CPM & Project Management Software

As stated, the critical path method (CPM) was first invented in the late 1950s. During those times, project scheduling software didn’t exist, and project managers had to calculate the critical path manually.

Fortunately, today there are many project management software alternatives that can help with the critical path process. Most of them use Gantt charts to represent CPM diagrams and calculate the critical path, but their feature sets vary greatly. One of the most commonly used project management software to identify the critical path is Microsoft Project. However, it has major drawbacks that make ProjectManager a better choice.

Here are some of the main features that you’ll need as a project manager to properly use the critical path method for your scheduling process.

Must-Have Features of Critical Path Software

Link Tasks and Avoid Bottlenecks

Tasks that are dependent on another need to be a part of your critical path calculation. There are four types: those that are start-start, start-stop, stop-start and stop-stop. By identifying these task dependencies, you can avoid bottlenecks later in the project.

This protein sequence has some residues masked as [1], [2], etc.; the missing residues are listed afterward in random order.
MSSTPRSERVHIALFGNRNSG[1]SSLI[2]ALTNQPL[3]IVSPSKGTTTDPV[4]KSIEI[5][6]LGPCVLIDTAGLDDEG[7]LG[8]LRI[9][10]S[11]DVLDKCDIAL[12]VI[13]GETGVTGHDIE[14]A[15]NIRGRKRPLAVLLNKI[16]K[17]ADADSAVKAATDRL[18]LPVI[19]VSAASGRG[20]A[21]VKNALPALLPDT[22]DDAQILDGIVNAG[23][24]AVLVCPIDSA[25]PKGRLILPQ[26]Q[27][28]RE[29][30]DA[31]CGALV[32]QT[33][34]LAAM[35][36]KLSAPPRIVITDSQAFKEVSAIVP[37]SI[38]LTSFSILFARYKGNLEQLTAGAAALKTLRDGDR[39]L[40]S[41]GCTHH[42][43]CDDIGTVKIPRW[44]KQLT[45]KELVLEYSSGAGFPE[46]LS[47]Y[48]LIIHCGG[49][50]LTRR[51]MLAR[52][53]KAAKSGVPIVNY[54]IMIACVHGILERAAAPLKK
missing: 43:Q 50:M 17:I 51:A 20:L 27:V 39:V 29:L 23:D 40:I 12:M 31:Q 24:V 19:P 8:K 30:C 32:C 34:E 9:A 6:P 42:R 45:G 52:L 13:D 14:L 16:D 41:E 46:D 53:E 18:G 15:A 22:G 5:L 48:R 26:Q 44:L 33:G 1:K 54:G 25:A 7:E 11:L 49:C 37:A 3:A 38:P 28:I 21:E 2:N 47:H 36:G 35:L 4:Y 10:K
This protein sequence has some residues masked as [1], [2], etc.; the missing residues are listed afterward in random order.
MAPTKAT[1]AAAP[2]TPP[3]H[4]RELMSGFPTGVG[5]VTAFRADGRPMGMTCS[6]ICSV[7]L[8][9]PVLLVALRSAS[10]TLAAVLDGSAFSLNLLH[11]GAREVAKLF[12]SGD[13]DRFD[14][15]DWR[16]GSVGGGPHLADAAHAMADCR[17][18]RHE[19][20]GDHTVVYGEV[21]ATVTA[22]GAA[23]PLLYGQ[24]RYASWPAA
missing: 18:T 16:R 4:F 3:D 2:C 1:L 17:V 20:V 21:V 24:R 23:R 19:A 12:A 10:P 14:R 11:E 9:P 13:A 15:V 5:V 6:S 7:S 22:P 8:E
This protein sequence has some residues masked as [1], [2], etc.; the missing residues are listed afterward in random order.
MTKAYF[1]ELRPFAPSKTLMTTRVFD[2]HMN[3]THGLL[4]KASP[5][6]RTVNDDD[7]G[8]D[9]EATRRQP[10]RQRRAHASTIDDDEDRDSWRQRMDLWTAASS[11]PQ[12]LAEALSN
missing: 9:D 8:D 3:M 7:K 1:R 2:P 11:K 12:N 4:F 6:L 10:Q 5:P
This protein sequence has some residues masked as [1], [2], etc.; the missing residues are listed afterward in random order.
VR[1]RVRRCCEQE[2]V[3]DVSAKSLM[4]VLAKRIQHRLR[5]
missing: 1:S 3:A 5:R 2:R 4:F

A screenshot of ProjectManager’s Gantt chart, with the critical path and lines between the bars that represent task dependencies

Get a High-Level View of Your Progress

Dashboards are an essential feature for keeping track of critical path activities. They provide a window into the project’s performance and progress by collecting data and displaying it in graphs and charts that show various metrics, such as costs, tasks and more.

A screenshot of a dashboard in ProjectManager, compatible with CPM

Make More Insightful Decisions

Keeping track of a project’s critical path as it’s executed is how you stay on track. But if the information you’re gathering is dated, then you’re always going to be playing catch up. With real-time data from a cloud-based CPM software, you’re always seeing the project as it currently is.

A screenshot of the gantt chart with columns that show project progress, including cost

Know Your Project Variance